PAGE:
ATLANTA — Ball movement is a beautiful thing. That Spalding moves faster than a human being, faster than even Josh Smith. When it goes into the right player in the right place at the right moment, it can produce miracles. To wit: The Clippers generate 38 assists on 49 field goals tonight.
The waters part in the third quarter, after Mike Dunleavy calls timeout at [3rd, 9:52] when Atlanta cuts the deficit to eight. Coming out of that timeout, the Clippers score on 15 of their next 16 possessions — and the only trip that results in nothing is a pair of missed free throws by Baron Davis. The Clippers shred the Hawks’ defense. How? The Hawks double Randolph anytime he touches the ball down on the block. The Clippers, in turn, exploit that advantage out on the perimeter and the result is one clean look after another.
The Clippers begin the game with a very smart brand of halfcourt offense. Zach Randolph creates space to launch a 7-foot hook shot [1st, 11:13]. The shot misses, but it’s one you want him to take. On possessions #3 and #4 Eric Gordon gets a floater two feet from the basket, and Al Thornton launches the first in a series of strong, driving layups. This continues for much of the first quarter and sets the tone for the game, one in which the Clippers control the halfcourt [they score only 18 of their 121 points on the break...not a bad thing].
Al plays one of his best games of the year in front of the home folks who make the trip up from Perry — he gives away 50-60 tickets. He abuses a very scrambled Hawks defense, and is quick to the glass on every Atlanta miss. Of Al’s 14 first half shot attempts, 10 are from inside of 15 feet, and these shots account for 14 of his 16 first half points. From 15 feet and beyond in the first half, he shoots only 1-4 from the floor.
In the third quarter, Al achieves unconsciousness — a state he’s never been in this season. He drains catch-and-shoot jumpers. The ball comes off his fingers with an ungodly, tight rotation, and beautiful arc. Running back downcourt, he seems joyous. He makes sounds decisions at every turn. At [3rd, 5:28], Al draws a shorter Joe Johnson on mismatch and recognizes that’s the opportunity for a jumper. At [3rd, 4:40], he considers, but ultimately passes on a contested 3PA at the top of the circle, and makes the smart pass to the weak side instead. Al finishes with 31 points [13-22 FG, 1-2 3PFG, 4-5 FT, 64% TS], seven rebounds and six assists.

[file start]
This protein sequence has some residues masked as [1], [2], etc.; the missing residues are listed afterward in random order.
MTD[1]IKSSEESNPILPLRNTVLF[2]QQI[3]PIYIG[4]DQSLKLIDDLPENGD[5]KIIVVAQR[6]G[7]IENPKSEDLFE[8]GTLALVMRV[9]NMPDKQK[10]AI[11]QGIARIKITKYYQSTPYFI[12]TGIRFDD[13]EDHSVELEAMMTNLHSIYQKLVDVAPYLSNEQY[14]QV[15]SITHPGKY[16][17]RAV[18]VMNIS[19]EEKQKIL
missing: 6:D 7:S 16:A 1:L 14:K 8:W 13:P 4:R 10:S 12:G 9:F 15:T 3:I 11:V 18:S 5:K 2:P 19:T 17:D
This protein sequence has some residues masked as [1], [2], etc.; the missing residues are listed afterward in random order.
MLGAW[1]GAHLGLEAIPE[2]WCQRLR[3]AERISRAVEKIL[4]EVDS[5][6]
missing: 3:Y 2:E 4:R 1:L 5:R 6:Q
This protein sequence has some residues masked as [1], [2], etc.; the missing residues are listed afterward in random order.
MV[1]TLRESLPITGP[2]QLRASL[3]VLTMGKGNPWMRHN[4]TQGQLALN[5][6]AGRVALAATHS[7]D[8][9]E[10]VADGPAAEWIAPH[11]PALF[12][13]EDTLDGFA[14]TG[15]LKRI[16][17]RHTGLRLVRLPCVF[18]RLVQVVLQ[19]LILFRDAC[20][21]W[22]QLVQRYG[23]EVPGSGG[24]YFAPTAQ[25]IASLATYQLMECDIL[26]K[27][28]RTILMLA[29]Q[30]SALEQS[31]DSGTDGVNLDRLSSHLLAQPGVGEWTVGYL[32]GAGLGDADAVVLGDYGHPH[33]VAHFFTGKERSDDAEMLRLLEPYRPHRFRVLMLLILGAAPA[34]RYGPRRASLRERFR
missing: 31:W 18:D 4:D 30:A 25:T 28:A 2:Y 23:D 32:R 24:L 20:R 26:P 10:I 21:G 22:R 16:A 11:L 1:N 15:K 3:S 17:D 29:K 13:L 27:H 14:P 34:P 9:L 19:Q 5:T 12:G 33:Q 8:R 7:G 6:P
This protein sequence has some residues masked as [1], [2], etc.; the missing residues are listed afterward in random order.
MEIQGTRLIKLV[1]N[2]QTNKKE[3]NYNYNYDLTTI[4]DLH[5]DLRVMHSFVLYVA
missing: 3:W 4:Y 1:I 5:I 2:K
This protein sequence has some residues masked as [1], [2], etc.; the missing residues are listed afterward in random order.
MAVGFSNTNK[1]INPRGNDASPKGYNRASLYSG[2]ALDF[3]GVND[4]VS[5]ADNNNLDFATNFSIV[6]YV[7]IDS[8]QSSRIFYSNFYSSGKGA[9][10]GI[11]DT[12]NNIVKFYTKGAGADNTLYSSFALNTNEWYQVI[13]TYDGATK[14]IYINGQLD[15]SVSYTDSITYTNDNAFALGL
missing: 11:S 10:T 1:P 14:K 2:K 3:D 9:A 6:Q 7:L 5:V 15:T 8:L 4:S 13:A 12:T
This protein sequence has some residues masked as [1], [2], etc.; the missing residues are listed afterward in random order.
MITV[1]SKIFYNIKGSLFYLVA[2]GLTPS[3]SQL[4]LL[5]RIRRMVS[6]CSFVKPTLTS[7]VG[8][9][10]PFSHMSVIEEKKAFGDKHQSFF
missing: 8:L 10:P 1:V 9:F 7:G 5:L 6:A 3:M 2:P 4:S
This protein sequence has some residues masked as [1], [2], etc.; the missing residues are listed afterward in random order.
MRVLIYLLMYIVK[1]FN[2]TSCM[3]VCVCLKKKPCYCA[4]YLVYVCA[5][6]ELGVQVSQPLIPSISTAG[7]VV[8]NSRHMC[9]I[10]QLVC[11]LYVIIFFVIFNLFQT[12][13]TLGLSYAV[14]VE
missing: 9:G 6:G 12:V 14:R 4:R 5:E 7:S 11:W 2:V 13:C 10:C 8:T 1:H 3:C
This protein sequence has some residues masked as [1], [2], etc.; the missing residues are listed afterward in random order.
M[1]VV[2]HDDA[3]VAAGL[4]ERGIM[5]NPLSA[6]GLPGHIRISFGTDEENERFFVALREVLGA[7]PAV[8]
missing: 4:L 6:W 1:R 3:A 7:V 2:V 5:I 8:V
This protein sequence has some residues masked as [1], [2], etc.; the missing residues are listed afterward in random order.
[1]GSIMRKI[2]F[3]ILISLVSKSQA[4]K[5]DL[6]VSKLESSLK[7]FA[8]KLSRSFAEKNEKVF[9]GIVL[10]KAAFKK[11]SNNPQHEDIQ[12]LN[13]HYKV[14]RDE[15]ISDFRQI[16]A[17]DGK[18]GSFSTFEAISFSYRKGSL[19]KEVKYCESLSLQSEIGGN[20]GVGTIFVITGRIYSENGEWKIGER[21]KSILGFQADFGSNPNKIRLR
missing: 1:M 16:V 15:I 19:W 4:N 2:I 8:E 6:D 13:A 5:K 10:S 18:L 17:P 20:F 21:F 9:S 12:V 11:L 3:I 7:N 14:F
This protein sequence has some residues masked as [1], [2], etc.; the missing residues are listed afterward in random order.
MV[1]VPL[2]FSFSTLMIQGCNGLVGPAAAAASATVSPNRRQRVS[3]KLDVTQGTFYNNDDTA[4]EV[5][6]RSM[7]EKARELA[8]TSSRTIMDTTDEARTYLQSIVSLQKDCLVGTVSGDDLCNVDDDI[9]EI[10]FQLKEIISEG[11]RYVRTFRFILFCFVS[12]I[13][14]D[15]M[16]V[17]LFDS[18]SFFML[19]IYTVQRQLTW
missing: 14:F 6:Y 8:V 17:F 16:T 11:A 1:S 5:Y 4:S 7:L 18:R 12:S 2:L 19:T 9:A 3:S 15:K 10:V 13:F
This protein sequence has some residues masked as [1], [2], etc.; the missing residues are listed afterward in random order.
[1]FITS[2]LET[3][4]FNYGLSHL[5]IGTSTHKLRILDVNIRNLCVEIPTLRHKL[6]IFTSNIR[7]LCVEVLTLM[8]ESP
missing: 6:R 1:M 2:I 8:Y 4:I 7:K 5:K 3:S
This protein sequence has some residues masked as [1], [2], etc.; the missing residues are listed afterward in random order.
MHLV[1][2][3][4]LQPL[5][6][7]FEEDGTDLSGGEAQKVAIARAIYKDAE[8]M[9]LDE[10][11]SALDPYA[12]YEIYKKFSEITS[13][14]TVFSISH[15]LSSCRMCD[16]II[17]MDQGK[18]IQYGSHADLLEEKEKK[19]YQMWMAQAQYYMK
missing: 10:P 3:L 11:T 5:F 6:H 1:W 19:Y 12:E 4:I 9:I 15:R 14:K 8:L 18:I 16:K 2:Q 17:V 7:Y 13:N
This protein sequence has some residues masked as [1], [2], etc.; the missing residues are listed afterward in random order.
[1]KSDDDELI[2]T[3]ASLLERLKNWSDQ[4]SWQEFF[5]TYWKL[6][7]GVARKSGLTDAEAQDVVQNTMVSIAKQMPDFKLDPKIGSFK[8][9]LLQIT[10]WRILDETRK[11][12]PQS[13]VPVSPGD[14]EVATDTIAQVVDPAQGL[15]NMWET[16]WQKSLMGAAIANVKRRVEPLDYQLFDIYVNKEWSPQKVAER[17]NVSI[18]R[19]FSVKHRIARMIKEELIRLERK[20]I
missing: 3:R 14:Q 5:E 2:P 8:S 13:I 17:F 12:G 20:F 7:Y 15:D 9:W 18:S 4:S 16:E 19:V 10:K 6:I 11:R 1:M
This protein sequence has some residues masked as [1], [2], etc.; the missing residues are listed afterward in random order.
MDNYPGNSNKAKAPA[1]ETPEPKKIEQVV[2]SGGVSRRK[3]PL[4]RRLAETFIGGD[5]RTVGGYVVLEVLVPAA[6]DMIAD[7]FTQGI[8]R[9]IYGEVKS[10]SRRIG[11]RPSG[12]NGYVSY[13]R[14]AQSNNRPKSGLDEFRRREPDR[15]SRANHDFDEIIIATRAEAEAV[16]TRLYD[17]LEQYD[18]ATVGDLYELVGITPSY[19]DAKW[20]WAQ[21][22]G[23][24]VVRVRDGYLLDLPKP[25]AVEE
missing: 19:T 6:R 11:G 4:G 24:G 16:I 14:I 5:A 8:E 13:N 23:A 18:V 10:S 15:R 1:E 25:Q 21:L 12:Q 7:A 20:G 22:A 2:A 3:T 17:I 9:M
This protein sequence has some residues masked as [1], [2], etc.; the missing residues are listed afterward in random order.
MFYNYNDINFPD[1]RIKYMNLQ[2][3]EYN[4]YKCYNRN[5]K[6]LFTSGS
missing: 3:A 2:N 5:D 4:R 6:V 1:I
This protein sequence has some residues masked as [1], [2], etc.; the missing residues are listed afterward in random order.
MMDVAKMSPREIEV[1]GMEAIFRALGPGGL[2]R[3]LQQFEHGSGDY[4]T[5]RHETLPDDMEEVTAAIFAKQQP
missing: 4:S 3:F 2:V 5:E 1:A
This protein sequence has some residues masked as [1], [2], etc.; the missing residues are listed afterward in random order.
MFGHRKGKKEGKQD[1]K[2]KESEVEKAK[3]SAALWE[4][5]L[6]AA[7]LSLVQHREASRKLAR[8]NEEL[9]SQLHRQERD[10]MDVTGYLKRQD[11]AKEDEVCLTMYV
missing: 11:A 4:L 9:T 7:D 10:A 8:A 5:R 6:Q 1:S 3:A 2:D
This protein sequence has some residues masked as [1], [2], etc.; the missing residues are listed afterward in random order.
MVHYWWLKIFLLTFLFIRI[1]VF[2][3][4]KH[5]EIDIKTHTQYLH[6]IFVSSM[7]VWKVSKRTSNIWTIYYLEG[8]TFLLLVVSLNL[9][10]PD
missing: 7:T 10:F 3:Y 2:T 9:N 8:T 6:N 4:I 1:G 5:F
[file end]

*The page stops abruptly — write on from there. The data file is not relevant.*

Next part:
Marcus Camby finishes with six assists, as well. The Clippers position Camby at the top of the circle on several halfcourt possessions, and it pays off. He makes several pinpoint entry passes into Zach Randolph in the post, or to Al Thornton in motion.
“Coach put me in a situation where I can deliver the ball to either Zach posting up on the high-low, or I can dump it inside to Al,” Camby said.
Situating Camby above the stripe gives the Clippers’ halfcourt offense a breezier flow. His presence out there invariably draws a big defender out of the middle; Randolph gets space to operate down low, Al can work closer to the hoop, and the guards can move off the ball.
Speaking of Mr. Randolph, is there a guy in the league with a more bizarre, enigmatic skill set? He can’t jump over a frozen pizza, usually gets killed down low defensively, and his screen-setting is abominable. But when Randolph is in his groove offensively, he’s indefensible. And you know what else? He’s a whip-smart offensive player. Matched up against Josh Smith in the first half, Randolph sets up shop on the block. But when Zaza Pachulia is assigned to him in the third quarter, Zach moves farther away from the basket, challenging the slower defender to deal with him in open space.
Satisfying stats of the night: 132.3 Offensive Efficiency Rate. And 86.8% Defensive Rebounding Rate.